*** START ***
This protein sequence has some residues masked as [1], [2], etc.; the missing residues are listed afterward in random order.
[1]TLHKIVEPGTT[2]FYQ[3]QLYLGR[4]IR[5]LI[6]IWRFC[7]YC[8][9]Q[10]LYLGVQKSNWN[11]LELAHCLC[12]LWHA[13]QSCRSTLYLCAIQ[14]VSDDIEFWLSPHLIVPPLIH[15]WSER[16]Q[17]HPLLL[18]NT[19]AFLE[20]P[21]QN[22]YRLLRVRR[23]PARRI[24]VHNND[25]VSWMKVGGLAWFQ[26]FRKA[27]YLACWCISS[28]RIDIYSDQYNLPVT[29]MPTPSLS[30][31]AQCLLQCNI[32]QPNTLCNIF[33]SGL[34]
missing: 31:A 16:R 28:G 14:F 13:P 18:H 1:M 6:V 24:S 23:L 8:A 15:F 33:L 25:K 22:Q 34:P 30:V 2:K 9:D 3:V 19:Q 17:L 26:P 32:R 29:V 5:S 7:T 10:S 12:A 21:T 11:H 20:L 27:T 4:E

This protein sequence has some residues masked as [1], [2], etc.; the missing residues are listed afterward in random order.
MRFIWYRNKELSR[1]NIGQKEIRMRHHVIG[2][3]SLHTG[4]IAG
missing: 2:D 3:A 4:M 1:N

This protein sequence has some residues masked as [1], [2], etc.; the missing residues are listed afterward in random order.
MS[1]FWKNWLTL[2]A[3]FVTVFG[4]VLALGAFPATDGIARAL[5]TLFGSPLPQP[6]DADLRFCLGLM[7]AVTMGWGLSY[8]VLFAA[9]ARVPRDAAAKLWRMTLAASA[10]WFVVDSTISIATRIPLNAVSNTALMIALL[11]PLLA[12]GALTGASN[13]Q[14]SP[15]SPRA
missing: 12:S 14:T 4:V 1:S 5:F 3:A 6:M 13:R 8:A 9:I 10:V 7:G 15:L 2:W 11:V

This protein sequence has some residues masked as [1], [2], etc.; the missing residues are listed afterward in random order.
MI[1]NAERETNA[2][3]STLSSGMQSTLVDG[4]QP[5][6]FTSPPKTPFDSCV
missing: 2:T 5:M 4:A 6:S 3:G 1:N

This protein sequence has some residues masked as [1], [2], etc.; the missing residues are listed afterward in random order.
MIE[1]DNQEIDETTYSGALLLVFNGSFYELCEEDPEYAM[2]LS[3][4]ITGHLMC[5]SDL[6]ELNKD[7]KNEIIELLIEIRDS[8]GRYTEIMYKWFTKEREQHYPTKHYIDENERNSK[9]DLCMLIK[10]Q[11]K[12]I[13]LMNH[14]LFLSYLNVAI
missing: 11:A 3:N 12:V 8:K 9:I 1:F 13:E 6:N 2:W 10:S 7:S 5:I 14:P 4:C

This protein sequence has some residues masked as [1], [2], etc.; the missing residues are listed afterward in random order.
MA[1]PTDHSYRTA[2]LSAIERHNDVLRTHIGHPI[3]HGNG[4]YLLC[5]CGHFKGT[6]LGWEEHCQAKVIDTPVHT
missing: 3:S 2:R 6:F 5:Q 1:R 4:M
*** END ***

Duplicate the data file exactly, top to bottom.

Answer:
This protein sequence has some residues masked as [1], [2], etc.; the missing residues are listed afterward in random order.
[1]TLHKIVEPGTT[2]FYQ[3]QLYLGR[4]IR[5]LI[6]IWRFC[7]YC[8][9]Q[10]LYLGVQKSNWN[11]LELAHCLC[12]LWHA[13]QSCRSTLYLCAIQ[14]VSDDIEFWLSPHLIVPPLIH[15]WSER[16]Q[17]HPLLL[18]NT[19]AFLE[20]P[21]QN[22]YRLLRVRR[23]PARRI[24]VHNND[25]VSWMKVGGLAWFQ[26]FRKA[27]YLACWCISS[28]RIDIYSDQYNLPVT[29]MPTPSLS[30][31]AQCLLQCNI[32]QPNTLCNIF[33]SGL[34]
missing: 31:A 16:R 28:G 14:F 13:P 18:H 1:M 6:V 24:S 23:L 8:A 15:F 33:L 25:K 22:Q 34:P 30:V 2:K 9:D 3:V 19:Q 17:L 26:P 32:R 29:V 5:S 7:T 10:S 12:A 21:T 11:H 20:L 27:T 4:E

This protein sequence has some residues masked as [1], [2], etc.; the missing residues are listed afterward in random order.
MRFIWYRNKELSR[1]NIGQKEIRMRHHVIG[2][3]SLHTG[4]IAG
missing: 2:D 3:A 4:M 1:N

This protein sequence has some residues masked as [1], [2], etc.; the missing residues are listed afterward in random order.
MS[1]FWKNWLTL[2]A[3]FVTVFG[4]VLALGAFPATDGIARAL[5]TLFGSPLPQP[6]DADLRFCLGLM[7]AVTMGWGLSY[8]VLFAA[9]ARVPRDAAAKLWRMTLAASA[10]WFVVDSTISIATRIPLNAVSNTALMIALL[11]PLLA[12]GALTGASN[13]Q[14]SP[15]SPRA
missing: 12:S 14:T 4:V 1:S 5:F 3:A 6:M 13:R 8:A 9:I 10:V 7:G 15:L 2:W 11:V

This protein sequence has some residues masked as [1], [2], etc.; the missing residues are listed afterward in random order.
MI[1]NAERETNA[2][3]STLSSGMQSTLVDG[4]QP[5][6]FTSPPKTPFDSCV
missing: 2:T 5:M 4:A 6:S 3:G 1:N

This protein sequence has some residues masked as [1], [2], etc.; the missing residues are listed afterward in random order.
MIE[1]DNQEIDETTYSGALLLVFNGSFYELCEEDPEYAM[2]LS[3][4]ITGHLMC[5]SDL[6]ELNKD[7]KNEIIELLIEIRDS[8]GRYTEIMYKWFTKEREQHYPTKHYIDENERNSK[9]DLCMLIK[10]Q[11]K[12]I[13]LMNH[14]LFLSYLNVAI
missing: 11:A 3:N 12:V 8:K 9:I 1:F 13:E 6:N 2:W 10:S 7:S 5:I 14:P 4:C

This protein sequence has some residues masked as [1], [2], etc.; the missing residues are listed afterward in random order.
MA[1]PTDHSYRTA[2]LSAIERHNDVLRTHIGHPI[3]HGNG[4]YLLC[5]CGHFKGT[6]LGWEEHCQAKVIDTPVHT
missing: 3:S 2:R 6:F 5:Q 1:R 4:M